As a means to fund additional counseling and mental health services in schools, Rhode Island representative Robert Nardolillo III wants an increased tax on violent video games, Glixel reports.
If Nardolillo’s proposal becomes law, every game given a Mature rating by the ESRB would be subject to an additional 10 percent tax. Money gathered from the tax would be placed into a fund and dispersed to school districts to provide more resources for those in need of counseling.
“There is evidence that children exposed to violent video games at a young age tend to act more aggressively than those who are not,” Nardolillo said in a press release. “This bill would give schools the additional resources needed to help students deal with that aggression in a positive way.”
Nardolillo’s proposed legislation comes a week after the horrific school shooting in Parkland, Florida. But while most would agree that more mental health resources in schools is a good thing, the Republican representative is using a disputable line of thinking.
While some studies report that video games kids to be more aggressive, others have come to the conclusion that consumption of violent media doesn’t increase aggression. Nardolillo also left out that the studies that have linked aggression to violent games have mainly looked at relatively benign acts like making annoying noises into the headset while playing an online game.
What is definitive, however, is that no credible link has been made between violent games and fatal gun violence.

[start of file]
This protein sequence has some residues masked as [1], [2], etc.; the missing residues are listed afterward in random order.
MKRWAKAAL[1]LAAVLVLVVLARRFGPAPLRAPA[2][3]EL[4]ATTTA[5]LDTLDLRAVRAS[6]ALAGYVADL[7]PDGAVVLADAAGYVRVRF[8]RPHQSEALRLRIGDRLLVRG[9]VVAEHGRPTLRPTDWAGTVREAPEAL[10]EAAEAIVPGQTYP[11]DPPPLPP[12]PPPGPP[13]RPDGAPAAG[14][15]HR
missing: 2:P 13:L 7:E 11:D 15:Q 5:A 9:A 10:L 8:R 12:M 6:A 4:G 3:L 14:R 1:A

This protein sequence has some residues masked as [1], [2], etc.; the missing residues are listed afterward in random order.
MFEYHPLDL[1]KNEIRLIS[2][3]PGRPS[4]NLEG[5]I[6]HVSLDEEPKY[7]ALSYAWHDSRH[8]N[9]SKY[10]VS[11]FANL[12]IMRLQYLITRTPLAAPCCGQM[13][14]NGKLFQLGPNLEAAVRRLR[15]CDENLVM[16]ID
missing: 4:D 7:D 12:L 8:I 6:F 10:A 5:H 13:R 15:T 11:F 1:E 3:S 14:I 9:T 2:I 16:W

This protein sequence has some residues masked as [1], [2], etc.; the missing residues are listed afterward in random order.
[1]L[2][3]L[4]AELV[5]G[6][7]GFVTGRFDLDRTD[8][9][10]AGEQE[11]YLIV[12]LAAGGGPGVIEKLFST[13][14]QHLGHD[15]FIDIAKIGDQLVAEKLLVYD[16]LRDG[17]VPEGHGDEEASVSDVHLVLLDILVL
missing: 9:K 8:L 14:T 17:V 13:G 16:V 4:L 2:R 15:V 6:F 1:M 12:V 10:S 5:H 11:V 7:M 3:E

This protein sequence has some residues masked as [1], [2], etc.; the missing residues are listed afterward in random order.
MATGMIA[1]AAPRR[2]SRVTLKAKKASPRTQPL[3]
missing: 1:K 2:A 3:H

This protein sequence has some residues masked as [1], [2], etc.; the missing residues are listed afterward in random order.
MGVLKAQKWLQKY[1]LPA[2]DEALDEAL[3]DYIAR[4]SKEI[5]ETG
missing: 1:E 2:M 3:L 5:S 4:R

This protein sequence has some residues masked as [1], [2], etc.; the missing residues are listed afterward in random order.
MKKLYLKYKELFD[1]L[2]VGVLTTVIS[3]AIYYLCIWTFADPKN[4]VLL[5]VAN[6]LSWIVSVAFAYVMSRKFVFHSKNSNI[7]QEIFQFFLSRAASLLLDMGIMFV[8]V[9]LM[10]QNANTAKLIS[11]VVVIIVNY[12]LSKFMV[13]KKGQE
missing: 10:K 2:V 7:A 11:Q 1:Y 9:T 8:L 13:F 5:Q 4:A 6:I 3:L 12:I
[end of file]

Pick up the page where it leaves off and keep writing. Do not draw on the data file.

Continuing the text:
For example, in 2017 the Society for Media Psychology and Technology — a branch of the American Psychological Association — released a statement asking media and policymakers to stop connecting video game to mass shootings. The statement indicated that little evidence supports such a link and that exposure to these sorts of games, even by individuals with prone to aggression, does not increase the likelihood of real-world violence.
Additionally, the latest research conducted by the Secret Service and the Department of Education found that only roughly 20 percent of school shooters played video games compared to the 70 percent rate of their peers.
Nardolillo isn’t alone in targeting violent games in the wake of the Parkland shooting. Kentucky governor Matt Bevin posted a video message on Facebook blaming the violence depicted in our culture’s media, including video games. Florida congressman Brian Mast offered a similar opinion while downplaying the need the stricter gun laws.
“Our goal is to make every school in Rhode Island a safe and calm place for students to learn,” Nardolillo said. “By offering children resources to manage their aggression today, we can ensure a more peaceful tomorrow.”